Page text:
Analysts agree that the “surprise” large-scale naval exercise which the Russian navy conducted in the Black Sea on Thursday is a case of muscle-flexing, but opinions differ as to the addressee whom Russia intended to send a message to via the drill.
While some maintain that it may be related more to the developments in the Syrian crisis, others are of the opinion that the exercise is a demonstration of Russia's ambitions in the Black Sea.For Nüzhet Kandemir, a lecturer at Bahçeşehir University, the naval exercise is muscle-flexing, sending a message to all the countries showing an interest in the Black Sea. “Russia wants to deliver the message that it's the leading country which should have a say over the Black Sea region,” he told Today's Zaman.
The naval exercise, which was ordered by Russian President Vladimir Putin on his return flight from a summit of BRICS countries -- Brazil, Russia, India, China and South Africa -- organized in South Africa, is said to be a test of combat readiness and how fast the Russian military would be able react to contingencies, while at the same time asserting Russia's presence, a signal to Western countries, in the region.
Being a major energy supply route for Central Asia, the Caucasus and Russia itself, the Black Sea is an important sea route which Western powers have also tried to control. Noting that the crisis in Syria is not unrelated to energy issues, Kandemir, who is also a former ambassador to Washington, noted that “in recent years, Russia has observed that the US, the European Union and Turkey have become engaged in activities [to become more influential] in the Black Sea region.”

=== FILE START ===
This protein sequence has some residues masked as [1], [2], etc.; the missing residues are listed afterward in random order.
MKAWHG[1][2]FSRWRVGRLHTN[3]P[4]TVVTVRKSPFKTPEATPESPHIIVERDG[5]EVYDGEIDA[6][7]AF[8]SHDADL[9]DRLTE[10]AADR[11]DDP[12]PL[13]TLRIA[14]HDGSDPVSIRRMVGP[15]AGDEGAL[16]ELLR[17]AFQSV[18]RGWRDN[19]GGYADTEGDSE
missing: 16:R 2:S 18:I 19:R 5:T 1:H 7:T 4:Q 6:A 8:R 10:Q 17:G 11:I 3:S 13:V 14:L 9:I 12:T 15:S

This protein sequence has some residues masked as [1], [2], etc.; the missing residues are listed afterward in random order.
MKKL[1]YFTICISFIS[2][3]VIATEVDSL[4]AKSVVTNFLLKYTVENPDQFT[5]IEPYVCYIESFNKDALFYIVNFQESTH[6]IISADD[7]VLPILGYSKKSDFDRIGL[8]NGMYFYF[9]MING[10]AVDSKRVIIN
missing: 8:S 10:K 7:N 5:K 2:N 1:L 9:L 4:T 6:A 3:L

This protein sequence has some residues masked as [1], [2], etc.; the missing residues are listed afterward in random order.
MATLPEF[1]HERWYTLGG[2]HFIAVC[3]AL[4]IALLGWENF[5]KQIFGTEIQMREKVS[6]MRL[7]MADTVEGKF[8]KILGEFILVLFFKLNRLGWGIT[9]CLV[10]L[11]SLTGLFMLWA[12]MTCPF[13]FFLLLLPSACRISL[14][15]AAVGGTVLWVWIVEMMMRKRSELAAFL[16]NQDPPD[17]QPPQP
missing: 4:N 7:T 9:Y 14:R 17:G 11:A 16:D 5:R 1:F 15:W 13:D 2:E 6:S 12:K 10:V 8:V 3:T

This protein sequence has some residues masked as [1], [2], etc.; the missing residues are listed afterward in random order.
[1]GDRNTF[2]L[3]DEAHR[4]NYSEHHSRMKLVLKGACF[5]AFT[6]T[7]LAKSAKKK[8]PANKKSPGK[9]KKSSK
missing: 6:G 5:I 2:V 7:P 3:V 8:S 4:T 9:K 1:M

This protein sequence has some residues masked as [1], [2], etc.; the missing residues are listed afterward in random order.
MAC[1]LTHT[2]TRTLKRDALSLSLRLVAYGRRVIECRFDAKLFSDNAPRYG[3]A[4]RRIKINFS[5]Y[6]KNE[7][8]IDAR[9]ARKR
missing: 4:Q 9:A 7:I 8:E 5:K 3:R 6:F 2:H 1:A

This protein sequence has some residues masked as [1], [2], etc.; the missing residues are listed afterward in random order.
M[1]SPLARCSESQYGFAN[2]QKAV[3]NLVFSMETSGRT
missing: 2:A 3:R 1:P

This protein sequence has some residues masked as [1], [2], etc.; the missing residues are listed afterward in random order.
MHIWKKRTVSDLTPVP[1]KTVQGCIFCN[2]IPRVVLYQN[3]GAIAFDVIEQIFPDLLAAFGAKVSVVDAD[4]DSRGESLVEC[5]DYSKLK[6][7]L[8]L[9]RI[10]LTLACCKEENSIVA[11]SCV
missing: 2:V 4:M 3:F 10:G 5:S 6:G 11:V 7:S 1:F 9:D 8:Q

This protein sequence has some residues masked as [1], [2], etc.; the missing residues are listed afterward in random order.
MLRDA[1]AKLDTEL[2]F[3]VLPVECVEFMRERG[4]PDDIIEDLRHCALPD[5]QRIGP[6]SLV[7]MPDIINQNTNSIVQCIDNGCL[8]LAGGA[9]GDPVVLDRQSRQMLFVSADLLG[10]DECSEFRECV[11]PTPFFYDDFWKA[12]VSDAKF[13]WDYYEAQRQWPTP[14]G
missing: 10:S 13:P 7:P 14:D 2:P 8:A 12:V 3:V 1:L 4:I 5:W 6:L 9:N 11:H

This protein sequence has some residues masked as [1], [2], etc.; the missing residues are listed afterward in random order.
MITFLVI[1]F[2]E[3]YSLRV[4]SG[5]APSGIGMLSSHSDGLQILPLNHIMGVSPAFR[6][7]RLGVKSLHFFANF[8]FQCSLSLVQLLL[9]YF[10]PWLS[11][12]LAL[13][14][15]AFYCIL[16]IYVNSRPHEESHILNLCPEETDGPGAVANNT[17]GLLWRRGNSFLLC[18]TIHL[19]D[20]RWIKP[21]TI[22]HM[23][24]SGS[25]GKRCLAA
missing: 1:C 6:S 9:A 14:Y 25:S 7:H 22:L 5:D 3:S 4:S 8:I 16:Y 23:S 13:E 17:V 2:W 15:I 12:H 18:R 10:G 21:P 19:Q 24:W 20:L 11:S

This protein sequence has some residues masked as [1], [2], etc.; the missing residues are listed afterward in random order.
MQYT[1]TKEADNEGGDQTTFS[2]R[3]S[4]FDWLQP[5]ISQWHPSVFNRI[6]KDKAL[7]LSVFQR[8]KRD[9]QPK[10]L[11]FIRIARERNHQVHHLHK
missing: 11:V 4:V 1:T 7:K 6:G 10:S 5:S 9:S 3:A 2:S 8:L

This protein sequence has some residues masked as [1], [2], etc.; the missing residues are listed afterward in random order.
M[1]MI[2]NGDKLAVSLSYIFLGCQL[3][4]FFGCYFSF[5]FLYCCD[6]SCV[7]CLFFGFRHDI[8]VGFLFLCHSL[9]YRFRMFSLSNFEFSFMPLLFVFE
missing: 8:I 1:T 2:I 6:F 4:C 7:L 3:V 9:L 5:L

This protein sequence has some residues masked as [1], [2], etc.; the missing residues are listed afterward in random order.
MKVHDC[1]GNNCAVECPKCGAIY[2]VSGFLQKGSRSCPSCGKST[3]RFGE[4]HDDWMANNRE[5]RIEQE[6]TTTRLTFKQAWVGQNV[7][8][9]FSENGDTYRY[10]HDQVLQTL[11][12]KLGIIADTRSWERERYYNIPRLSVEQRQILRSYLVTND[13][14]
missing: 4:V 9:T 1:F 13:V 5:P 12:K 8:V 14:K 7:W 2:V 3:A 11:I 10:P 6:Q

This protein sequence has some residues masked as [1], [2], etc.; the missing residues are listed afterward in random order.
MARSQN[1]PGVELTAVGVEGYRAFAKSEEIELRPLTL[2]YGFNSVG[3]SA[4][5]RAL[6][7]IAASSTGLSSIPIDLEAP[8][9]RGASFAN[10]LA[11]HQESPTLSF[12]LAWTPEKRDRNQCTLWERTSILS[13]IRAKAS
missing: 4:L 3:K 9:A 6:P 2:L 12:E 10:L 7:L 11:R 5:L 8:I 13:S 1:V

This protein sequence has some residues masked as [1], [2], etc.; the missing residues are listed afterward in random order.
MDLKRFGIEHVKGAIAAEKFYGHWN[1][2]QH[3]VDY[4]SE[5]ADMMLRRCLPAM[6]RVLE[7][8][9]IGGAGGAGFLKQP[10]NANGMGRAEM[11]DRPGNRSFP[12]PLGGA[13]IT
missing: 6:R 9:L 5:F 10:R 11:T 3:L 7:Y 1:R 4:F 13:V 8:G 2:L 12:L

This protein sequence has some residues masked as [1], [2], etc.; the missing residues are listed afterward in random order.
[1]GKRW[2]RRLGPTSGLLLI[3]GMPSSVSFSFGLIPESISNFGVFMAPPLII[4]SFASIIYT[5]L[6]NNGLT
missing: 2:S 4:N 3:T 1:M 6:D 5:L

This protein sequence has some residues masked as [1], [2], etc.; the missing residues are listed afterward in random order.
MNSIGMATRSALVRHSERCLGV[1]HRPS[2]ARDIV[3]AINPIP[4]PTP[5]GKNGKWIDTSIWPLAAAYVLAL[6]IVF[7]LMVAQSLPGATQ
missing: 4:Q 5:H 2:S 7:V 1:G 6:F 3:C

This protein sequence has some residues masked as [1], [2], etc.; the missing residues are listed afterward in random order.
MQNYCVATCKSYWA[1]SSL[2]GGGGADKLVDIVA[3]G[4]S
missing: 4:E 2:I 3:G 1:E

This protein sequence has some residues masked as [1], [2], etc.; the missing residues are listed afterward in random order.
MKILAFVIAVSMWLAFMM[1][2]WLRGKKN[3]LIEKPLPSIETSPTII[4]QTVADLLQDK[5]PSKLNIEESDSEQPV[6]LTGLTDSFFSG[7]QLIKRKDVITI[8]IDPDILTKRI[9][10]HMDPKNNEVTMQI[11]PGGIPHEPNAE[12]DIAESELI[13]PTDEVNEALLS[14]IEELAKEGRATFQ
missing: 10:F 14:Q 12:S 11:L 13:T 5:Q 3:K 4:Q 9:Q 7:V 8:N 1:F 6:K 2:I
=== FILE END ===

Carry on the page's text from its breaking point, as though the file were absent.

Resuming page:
Thirty-six warships, up to 7,000 troops and an unspecified number of planes are taking part in the exercise, but Dmitry Peskov, the president's spokesman, didn't inform reporters how long the exercise would last. Putin, who has long emphasized the importance of combat readiness of the armed forces, last month ordered the Russian military to reorganize itself in the next couple of years, drawing attention to the need for Russia to block Western attempts to tip the balance of power in the region.
Sait Yılmaz, the director of the National Security and Strategy Research Center in İstanbul Aydın University, also believes that the naval drill is more related to the Black Sea region than Syria. “If the exercise was connected to developments in Syria, then Russia would organize it in the eastern Mediterranean,” he told Today's Zaman, noting that the US is seeking ways to have a presence in the Black Sea. “This [drill] may be an indication that tensions may rise in the Black Sea,” he added.
The naval drill may also have to do with the developments in Syria, given that the course of events seems to have picked up speed in recent weeks. The frequency of calls for a no-fly zone, which Turkey has also long demanded, to prevent the Syrian military from staging air attacks against the opposition forces have increased in the last couple of days.